POPE BENEDICT XVI COMMENTARY ON THE GOSPEL OF THE 4TH SUNDAY OF LENT (B)

POPE BENEDICT XVI COMMENTARY ON THE GOSPEL OF THE 4TH SUNDAY OF LENT (B)

Dear Brothers and Sisters,

On our way towards Easter we have reached the Fourth Sunday of Lent. It is a journey with Jesus through the “wilderness”, that is, a time in which to listen more attentively to God’s voice and also to unmask the temptations that speak within us. The Cross is silhouetted against the horizon of this wilderness. Jesus knows that it is the culmination of his mission: in fact the Cross of Christ is the apex of love which gives us salvation. Christ himself says so in today’s Gospel: just “as Moses lifted up the serpent in the wilderness, so must the Son of man be lifted up, that whoever believes in him may have eternal life” (Jn 3:14-15).

The reference is to the episode in which, during the Exodus from Egypt, the Jews were attacked by poisonous serpents and many of them died. God then commanded Moses to make a bronze serpent and to set it on a pole; anyone bitten by serpents was cured by looking at the bronze serpent (cf. Num 21:4-9). Jesus was to be raised likewise on the Cross, so that anyone in danger of death because of sin, may be saved by turning with faith to him who died for our sake: “for God sent the Son into the world, not to condemn the world, but that the world might be saved through him” (Jn 3:17).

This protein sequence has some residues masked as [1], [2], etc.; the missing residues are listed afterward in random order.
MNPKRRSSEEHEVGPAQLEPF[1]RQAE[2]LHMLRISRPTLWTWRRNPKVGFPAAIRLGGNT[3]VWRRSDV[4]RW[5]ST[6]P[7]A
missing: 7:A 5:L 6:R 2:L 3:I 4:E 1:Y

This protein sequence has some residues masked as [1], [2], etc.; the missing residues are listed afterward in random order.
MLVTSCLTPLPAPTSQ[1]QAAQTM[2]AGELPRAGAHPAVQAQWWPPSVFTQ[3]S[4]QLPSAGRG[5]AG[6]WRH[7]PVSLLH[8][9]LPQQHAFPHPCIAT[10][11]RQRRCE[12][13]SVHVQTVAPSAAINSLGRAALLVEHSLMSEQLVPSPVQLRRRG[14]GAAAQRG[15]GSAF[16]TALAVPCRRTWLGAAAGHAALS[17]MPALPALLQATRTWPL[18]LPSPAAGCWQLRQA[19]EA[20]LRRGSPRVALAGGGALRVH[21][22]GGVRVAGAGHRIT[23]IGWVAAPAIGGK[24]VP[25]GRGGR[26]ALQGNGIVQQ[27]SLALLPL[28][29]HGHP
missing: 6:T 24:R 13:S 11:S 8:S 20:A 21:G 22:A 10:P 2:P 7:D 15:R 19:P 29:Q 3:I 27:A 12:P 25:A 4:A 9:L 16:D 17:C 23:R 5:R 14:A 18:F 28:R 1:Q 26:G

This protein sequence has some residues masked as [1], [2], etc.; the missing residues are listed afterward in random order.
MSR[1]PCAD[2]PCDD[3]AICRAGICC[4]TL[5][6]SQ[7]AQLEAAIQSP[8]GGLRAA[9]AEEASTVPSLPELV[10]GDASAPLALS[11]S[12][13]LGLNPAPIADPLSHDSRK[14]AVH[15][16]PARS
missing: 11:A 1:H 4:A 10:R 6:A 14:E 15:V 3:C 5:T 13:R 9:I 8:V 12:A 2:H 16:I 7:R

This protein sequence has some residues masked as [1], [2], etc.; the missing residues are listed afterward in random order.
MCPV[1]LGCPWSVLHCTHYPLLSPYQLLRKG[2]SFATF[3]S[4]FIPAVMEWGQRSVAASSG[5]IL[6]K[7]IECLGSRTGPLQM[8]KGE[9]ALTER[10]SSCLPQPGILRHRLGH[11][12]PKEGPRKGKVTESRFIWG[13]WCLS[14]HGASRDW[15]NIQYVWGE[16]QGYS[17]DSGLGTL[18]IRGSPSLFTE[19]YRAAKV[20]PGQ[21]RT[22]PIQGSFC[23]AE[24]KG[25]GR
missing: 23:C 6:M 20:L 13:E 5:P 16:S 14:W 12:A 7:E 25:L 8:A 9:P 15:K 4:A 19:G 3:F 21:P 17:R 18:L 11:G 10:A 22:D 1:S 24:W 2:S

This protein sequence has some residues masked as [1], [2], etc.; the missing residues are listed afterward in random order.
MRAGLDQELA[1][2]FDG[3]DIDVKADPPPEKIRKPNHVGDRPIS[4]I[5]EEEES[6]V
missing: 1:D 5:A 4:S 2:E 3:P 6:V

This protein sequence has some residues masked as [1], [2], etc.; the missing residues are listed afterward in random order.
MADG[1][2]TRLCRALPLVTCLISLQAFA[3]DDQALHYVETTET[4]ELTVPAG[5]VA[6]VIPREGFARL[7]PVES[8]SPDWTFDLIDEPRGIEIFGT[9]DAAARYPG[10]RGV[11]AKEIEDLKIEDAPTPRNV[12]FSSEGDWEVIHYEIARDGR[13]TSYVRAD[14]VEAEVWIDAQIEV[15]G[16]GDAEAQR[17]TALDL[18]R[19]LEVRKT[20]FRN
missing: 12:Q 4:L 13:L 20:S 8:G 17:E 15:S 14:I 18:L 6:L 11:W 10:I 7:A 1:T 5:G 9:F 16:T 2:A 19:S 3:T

St Augustine comments: “So far, then, as it lies with the physician, he has come to heal the sick. He that will not observe the orders of the physician destroys himself. He has come a Saviour to the world… You will not be saved by him; you shall be judged of yourself”. (On the Gospel of John 12, 12: PL 35, 1190). Therefore, if the merciful love of God — who went so far as to give his only Son to redeem our life — is infinite, we have a great responsibility: each one of us, in fact, must recognize that he is sick in order to be healed. Each one must confess his sin so that God’s forgiveness, already granted on the Cross, may have an effect in his heart and in his life.

St Augustine writes further: “God accuses your sins: and if you also accuse them, you are united to God…. When your own deeds will begin to displease you, from that time your good works begin, as you find fault with your evil works. The confession of evil works is the beginning of good works” (ibid., 13: PL 35, 1191).

Sometimes men and women prefer the darkness to the light because they are attached to their sins. Nevertheless it is only by opening oneself to the light and only by sincerely confessing one’s sins to God that one finds true peace and true joy. It is therefore important to receive the Sacrament of Penance regularly, especially during Lent, in order to receive the Lord’s forgiveness and to intensify our process of conversion.

ANGELUS ADDRESS, MARCH 18, 2012 FROM VATICAN WEBSITE

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